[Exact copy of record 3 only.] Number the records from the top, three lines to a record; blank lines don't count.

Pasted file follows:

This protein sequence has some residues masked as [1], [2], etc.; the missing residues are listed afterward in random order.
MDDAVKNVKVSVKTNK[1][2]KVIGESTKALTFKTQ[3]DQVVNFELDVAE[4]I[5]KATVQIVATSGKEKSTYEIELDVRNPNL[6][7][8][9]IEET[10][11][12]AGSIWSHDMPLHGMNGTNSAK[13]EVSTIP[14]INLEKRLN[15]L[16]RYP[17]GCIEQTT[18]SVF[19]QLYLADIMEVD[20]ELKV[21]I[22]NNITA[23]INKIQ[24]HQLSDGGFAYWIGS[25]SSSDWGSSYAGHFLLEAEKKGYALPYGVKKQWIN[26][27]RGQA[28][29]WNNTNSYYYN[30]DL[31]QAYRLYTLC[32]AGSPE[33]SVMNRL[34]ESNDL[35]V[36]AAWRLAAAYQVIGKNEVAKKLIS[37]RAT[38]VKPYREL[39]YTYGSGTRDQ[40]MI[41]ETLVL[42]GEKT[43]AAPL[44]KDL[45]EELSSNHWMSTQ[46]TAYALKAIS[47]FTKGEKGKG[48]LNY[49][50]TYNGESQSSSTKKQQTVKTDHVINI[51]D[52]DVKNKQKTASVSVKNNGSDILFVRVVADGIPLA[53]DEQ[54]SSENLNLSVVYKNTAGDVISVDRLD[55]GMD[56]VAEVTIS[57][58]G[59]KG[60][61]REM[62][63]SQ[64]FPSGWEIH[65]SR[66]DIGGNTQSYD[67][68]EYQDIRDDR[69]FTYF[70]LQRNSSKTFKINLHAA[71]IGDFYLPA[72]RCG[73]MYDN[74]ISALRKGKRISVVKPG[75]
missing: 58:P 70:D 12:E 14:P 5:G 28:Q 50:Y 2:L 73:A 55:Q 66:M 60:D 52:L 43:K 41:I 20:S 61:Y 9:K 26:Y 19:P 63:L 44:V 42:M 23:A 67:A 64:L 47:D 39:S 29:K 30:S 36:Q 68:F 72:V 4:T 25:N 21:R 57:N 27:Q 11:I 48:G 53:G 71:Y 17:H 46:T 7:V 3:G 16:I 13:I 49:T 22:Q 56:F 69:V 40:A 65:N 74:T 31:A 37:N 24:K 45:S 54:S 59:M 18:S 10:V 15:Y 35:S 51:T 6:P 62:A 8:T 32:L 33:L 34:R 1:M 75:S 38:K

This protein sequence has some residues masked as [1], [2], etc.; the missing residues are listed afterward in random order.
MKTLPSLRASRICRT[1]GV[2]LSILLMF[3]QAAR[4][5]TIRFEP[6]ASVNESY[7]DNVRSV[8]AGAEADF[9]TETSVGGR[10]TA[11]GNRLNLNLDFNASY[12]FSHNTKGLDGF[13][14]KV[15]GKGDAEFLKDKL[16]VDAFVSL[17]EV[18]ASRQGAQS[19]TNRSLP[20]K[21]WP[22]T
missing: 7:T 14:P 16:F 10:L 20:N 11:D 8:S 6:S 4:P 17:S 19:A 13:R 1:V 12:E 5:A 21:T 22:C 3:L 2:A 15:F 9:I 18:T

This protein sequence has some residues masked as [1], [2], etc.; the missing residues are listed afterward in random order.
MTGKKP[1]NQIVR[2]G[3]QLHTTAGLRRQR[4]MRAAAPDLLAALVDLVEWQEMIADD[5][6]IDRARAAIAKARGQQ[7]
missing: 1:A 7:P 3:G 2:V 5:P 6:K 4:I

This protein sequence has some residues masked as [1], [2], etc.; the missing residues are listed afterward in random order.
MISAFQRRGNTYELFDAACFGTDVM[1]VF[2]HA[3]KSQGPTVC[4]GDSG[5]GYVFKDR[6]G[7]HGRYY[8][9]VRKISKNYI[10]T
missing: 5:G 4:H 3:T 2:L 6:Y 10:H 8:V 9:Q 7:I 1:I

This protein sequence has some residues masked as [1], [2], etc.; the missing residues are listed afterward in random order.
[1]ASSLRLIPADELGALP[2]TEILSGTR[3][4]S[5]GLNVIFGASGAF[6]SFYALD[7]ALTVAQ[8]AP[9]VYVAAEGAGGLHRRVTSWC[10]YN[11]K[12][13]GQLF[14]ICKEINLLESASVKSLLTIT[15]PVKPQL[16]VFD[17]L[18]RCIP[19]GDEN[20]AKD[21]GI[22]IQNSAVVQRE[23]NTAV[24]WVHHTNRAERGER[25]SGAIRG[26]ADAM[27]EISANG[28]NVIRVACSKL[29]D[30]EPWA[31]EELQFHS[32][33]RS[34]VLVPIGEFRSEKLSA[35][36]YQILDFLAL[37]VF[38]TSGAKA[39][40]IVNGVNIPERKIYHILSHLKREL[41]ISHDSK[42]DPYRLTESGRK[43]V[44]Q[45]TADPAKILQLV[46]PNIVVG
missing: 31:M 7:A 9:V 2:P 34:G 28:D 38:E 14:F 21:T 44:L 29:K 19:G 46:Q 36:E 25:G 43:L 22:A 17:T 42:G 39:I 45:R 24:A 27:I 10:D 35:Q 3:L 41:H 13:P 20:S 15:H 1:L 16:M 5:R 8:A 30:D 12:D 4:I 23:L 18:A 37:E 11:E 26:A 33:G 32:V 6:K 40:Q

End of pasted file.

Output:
This protein sequence has some residues masked as [1], [2], etc.; the missing residues are listed afterward in random order.
MTGKKP[1]NQIVR[2]G[3]QLHTTAGLRRQR[4]MRAAAPDLLAALVDLVEWQEMIADD[5][6]IDRARAAIAKARGQQ[7]
missing: 1:A 7:P 3:G 2:V 5:P 6:K 4:I